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The Unifix Acquisition

Sam Schiffman, vice president, Legal Department, as told to Nancy Spurlock -- 2010

National Gypsum had been buying Wonder Board, a cement backerboard, for resale. Wonder Board was no longer going to be available, but the company stumbled across a little business in Bromont, Quebec -- Unifix, Inc.

Unifix had been in business 10 years. Elaine Beaudoin, daughter of Laurent Beaudoin, chairman of Bombardier, had formed the company around a new edge configuration for cement backerboard. Beaudoin built a plant to produce the new product. The company was sued by USG for patent infringement. It worked out an agreement with USG and started building a plant in Jacksonville, FL, in 1997.

In the spring of 1998, Page Odom, who headed Business Development, and Sam Schiffman, who headed the Legal Department, were brought in to work on a purchase agreement with Unifix. Neither men had ever worked with a French Canadian business.

In less than a day, National Gypsum and Unifix had a letter of intent. The discussions were informal. Odom negotiated while Schiffman worked on his laptop to draw up the documents.

The Beaudoins would not let anyone from National Gypsum see the plant because of the proprietary edge technology. Finally, National Gypsum was allowed to go in one area and leave. Then, representatives could go in another area and leave. It was well into November 1998 before National Gypsum could see the entire operation.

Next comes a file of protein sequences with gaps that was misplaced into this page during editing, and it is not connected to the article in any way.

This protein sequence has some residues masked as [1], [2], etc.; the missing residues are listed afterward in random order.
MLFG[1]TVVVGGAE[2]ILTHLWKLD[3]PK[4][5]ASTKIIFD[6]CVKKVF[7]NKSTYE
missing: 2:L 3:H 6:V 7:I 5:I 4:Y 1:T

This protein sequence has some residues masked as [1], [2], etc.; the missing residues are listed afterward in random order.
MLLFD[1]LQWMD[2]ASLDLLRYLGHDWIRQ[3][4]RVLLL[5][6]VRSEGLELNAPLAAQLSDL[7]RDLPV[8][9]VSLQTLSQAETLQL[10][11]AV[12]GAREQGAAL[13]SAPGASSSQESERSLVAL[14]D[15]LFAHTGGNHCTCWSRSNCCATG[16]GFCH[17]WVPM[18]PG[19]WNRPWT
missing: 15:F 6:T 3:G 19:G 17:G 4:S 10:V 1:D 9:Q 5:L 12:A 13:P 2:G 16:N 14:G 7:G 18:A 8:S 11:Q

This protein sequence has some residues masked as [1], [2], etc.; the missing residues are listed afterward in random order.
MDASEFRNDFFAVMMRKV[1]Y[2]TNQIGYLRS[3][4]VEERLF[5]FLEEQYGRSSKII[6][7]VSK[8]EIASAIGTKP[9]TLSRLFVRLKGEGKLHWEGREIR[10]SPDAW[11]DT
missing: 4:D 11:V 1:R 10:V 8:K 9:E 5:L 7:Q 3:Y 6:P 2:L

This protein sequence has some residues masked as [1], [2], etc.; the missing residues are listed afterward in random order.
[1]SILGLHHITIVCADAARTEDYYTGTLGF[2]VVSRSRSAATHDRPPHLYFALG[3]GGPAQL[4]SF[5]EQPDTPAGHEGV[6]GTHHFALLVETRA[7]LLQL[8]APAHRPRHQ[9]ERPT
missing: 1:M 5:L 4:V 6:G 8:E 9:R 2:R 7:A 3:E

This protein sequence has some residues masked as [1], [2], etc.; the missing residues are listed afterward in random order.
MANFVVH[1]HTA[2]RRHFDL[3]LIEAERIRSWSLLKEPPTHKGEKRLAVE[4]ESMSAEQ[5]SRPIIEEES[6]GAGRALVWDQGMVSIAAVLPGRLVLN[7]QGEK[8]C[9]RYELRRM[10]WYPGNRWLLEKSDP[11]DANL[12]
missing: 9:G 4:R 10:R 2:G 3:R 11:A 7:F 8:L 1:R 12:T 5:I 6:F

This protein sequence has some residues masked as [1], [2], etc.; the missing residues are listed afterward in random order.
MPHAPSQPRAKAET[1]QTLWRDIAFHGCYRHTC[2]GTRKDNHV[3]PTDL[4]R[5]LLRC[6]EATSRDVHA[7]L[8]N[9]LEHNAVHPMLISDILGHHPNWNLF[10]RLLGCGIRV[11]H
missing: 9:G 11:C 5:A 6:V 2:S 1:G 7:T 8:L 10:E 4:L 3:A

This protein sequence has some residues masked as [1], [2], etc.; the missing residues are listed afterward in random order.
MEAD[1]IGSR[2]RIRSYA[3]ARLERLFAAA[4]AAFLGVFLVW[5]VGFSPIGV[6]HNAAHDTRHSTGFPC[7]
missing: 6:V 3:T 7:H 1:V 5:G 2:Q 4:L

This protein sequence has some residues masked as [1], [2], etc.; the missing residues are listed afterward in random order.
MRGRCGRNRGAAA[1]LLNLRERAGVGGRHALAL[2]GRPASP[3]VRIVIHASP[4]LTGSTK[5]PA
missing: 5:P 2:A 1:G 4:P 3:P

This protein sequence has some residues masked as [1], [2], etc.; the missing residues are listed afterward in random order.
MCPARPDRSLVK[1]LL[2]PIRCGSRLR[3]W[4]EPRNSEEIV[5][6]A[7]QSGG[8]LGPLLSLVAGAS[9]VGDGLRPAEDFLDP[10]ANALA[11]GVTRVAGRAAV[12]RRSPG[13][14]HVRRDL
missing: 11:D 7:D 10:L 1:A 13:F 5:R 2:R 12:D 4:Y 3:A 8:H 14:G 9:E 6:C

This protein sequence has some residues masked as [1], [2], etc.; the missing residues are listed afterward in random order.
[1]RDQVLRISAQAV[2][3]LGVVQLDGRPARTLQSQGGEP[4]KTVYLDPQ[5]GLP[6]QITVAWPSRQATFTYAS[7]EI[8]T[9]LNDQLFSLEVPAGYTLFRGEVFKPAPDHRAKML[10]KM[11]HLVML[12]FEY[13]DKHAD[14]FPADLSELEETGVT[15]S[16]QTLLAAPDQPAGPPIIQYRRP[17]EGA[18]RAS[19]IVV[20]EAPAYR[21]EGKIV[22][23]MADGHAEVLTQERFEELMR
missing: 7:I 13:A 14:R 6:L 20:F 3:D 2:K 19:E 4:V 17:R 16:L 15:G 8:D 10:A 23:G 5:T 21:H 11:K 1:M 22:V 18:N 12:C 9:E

Price was a stumbling block. National Gypsum wanted to pay $25 million to $30 million. Beaudoin wanted $70 million. Schiffman went to the bathroom and, when he returned, Odom had negotiated a deal payable over five years. The company made payments every December.

The acquisition made sense the National Gypsum board. Unifix had a unique patented product and good technology behind it. The product would bring a higher price than gypsum board, and it was expected to be more stable in a down market. The acquisition was good for Unifix, too. It needed a partner to grow the business.

The key to the successful integration of the business was CEO Tony Maraia's decision to "leave them as they are." There were some changes in operating issues including emphasis on safety, but Unifix was set up as a separate business with its own controller and technical people. The Unifix brand was strong and culturally it had done well as a French Canadian company.

The signing date and the closing date were on the same day. All documents were signed on December 15, 1998. Unifix was accretive to National Gypsum earnings from day one, a hallmark of a good acquisition.